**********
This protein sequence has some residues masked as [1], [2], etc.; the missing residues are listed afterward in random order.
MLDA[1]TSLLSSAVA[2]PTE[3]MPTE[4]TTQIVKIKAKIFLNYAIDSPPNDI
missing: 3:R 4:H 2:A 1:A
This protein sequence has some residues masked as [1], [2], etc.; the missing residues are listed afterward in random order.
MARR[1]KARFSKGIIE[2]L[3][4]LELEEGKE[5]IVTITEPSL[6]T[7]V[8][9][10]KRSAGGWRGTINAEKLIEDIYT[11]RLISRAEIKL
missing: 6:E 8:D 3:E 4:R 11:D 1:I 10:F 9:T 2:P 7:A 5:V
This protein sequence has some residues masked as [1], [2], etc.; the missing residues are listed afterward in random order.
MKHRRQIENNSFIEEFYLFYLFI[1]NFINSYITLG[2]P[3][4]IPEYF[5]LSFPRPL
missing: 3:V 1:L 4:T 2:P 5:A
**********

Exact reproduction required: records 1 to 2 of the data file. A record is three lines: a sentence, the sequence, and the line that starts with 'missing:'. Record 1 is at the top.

This protein sequence has some residues masked as [1], [2], etc.; the missing residues are listed afterward in random order.
MLDA[1]TSLLSSAVA[2]PTE[3]MPTE[4]TTQIVKIKAKIFLNYAIDSPPNDI
missing: 3:R 4:H 2:A 1:A
This protein sequence has some residues masked as [1], [2], etc.; the missing residues are listed afterward in random order.
MARR[1]KARFSKGIIE[2]L[3][4]LELEEGKE[5]IVTITEPSL[6]T[7]V[8][9][10]KRSAGGWRGTINAEKLIEDIYT[11]RLISRAEIKL
missing: 6:E 8:D 3:E 4:R 11:D 1:I 10:F 9:T 2:P 7:A 5:V